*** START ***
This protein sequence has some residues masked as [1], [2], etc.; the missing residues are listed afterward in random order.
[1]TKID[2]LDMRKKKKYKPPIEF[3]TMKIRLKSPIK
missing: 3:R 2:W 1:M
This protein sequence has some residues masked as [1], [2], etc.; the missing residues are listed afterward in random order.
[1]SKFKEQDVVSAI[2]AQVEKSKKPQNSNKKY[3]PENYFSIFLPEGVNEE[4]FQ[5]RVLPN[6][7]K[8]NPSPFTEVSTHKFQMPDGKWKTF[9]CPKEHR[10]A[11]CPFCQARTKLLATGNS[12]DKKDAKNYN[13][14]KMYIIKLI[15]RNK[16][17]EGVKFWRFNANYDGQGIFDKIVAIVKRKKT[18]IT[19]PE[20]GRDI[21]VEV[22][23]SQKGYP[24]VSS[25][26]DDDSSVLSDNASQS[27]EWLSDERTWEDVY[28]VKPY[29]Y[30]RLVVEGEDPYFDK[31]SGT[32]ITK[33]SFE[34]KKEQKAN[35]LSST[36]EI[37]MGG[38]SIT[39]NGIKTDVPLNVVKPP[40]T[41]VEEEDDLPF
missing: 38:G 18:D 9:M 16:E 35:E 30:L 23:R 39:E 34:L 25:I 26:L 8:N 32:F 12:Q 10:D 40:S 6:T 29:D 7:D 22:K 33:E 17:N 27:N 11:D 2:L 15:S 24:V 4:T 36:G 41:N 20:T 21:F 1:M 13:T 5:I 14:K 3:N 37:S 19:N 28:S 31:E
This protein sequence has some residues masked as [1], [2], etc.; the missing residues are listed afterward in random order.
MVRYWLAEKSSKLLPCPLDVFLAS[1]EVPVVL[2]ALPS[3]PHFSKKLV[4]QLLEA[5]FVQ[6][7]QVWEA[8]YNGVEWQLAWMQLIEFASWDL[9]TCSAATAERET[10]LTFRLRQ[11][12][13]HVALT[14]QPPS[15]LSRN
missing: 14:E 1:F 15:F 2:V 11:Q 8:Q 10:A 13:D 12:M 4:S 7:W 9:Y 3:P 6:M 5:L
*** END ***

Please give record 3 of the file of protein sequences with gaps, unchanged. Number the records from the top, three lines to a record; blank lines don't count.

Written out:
This protein sequence has some residues masked as [1], [2], etc.; the missing residues are listed afterward in random order.
MVRYWLAEKSSKLLPCPLDVFLAS[1]EVPVVL[2]ALPS[3]PHFSKKLV[4]QLLEA[5]FVQ[6][7]QVWEA[8]YNGVEWQLAWMQLIEFASWDL[9]TCSAATAERET[10]LTFRLRQ[11][12][13]HVALT[14]QPPS[15]LSRN
missing: 14:E 1:F 15:F 2:V 11:Q 8:Q 10:A 13:D 12:M 4:S 7:W 9:Y 3:P 6:M 5:L